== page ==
How Minnesota refuses to save dogs being killed by trappers

There are no accurate numbers, but a group pushing for tighter trapping regulations believes hundreds of dogs have been killed in the snares.

There are no accurate numbers, but a group pushing for tighter trapping regulations believes hundreds of dogs have been killed in the snares.

There's new blood in the battle for the Minnesota bush.

The fight pits fur trappers versus other outdoorsmen, some hunters, some trappers themselves. John Reynolds generals the latter. A trapper by hobby, Reynolds got called into duty after his dog Penni suffered a gruesome fate.

He walked on snow-patched government land 25 miles northeast of Brainerd, finding fox tracks and no signs of humans. Penni accompanied Reynolds when he came back to set leg-hold traps, those devices that catch by appendage, which are rarely fatal and must be checked by trappers daily, according to state law.

It'd take 15 minutes to set them, and his springer spaniel never strayed. Reynolds was sure of his simple plan.     

But Penni took her last breath after sticking her snout in a plastic box baited with meat. What's called a body-gripping trap exploded into action, crushing her trachea and probably fracturing the dog's spine.

"She was dead before I even knew she'd been caught," he remembers. 

It's a conflict that flames anew every fall. Hunters take to the woods starting in September, trappers a month later when the season for raccoons, badgers, and foxes opens.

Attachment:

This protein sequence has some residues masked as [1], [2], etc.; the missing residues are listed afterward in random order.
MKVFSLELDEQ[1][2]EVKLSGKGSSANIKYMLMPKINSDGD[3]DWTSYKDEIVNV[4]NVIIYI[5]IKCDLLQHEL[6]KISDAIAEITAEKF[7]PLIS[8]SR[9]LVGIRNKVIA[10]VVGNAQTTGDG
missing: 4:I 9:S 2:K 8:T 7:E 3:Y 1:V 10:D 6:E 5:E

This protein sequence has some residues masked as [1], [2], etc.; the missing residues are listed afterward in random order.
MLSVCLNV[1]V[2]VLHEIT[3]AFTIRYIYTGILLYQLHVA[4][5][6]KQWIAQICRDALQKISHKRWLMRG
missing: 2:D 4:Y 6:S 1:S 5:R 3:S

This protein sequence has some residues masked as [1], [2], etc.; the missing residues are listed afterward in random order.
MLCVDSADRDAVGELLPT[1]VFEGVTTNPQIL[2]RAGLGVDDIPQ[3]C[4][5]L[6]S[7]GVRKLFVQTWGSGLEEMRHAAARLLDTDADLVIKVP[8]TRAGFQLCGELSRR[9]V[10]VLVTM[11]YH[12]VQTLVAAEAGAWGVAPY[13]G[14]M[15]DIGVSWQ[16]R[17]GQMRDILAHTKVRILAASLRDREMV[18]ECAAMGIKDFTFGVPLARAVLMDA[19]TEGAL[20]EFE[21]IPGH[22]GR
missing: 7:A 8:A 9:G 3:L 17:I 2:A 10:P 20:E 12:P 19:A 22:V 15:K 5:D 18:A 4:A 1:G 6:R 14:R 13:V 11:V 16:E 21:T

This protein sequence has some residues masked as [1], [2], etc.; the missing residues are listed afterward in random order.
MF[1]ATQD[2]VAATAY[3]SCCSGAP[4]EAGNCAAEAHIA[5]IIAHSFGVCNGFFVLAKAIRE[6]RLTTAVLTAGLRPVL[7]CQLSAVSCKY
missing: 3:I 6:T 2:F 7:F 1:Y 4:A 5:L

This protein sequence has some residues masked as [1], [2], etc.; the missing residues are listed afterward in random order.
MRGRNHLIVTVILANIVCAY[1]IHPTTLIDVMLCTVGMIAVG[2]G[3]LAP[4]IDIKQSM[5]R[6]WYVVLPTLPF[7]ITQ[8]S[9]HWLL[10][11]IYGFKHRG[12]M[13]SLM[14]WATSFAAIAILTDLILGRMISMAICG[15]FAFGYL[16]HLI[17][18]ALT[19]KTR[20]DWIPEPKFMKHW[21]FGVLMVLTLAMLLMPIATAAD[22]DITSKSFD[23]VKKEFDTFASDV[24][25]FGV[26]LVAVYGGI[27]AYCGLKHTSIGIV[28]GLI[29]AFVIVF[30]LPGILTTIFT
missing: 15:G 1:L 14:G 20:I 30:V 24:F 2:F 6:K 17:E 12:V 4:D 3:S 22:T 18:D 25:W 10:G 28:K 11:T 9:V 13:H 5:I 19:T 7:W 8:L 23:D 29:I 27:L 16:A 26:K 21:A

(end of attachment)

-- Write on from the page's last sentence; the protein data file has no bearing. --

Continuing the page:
Body grips remain the trap of choice for Minnesota's estimated 5,000 trappers. Not because they're more effective, but because they only have to be checked every three days, according to Reynolds, president of Dog Lovers 4 Safe Trapping MN. That sloth and the refusal to remedy it, he says, has already claimed hundreds of canine casualties over the years.

"[Leg-holds] catch more animals," Reynolds says. "With body grips, you'll can have bobcats that lay in front of the box, but won't stick their head in. You'll hear various arguments against changing the ways trapping is done, but I'm telling you it's because they don't want to check their traps every day that's really the driving force."     

Reynolds' group has taken the issue to St. Paul repeatedly. It wants new regulations that would spare dogs the death Penni suffered. Foremost, it wants body grips taken off the ground. That would mean trappers must affix the rigged enclosures five feet up a tree or submerged in water.

"That would go a long way to help fix what's wrong," says Reynolds, who stopped grouse hunting four years ago out of fear for the safety of his bird dogs.

Minnesota Trappers Association President Jerry Larsen didn't respond to repeated messages seeking comment.

According to a recent DNR survey of trappers, respondents overwhelmingly said greater regulation on body grips would hurt their ability to catch the likes of fisher, marten, and bobcats. Moreover, when asked if they were concerned about dogs dying accidentally, only 18 percent said yes.         

Trappers' allies are many in St. Paul. Bills have been introduced in each of the five past sessions. In every instance they've been banished to committee, where they die.

"I don't think there is appetite at the Legislature to make any changes," Rep. Tony Cornish (R-Good Thunder) told the Star Tribune in 2012. "We can't solve all the world's problems with over-regulation."

Reynolds disagrees. He believes the issue will attract enough support next session to make it to the floor for a vote.

"The number of dogs killed like this doesn't have to be reported so we don't know how many," he says. "We do hear stories. There will be more and more of them if trappers don't change our ways."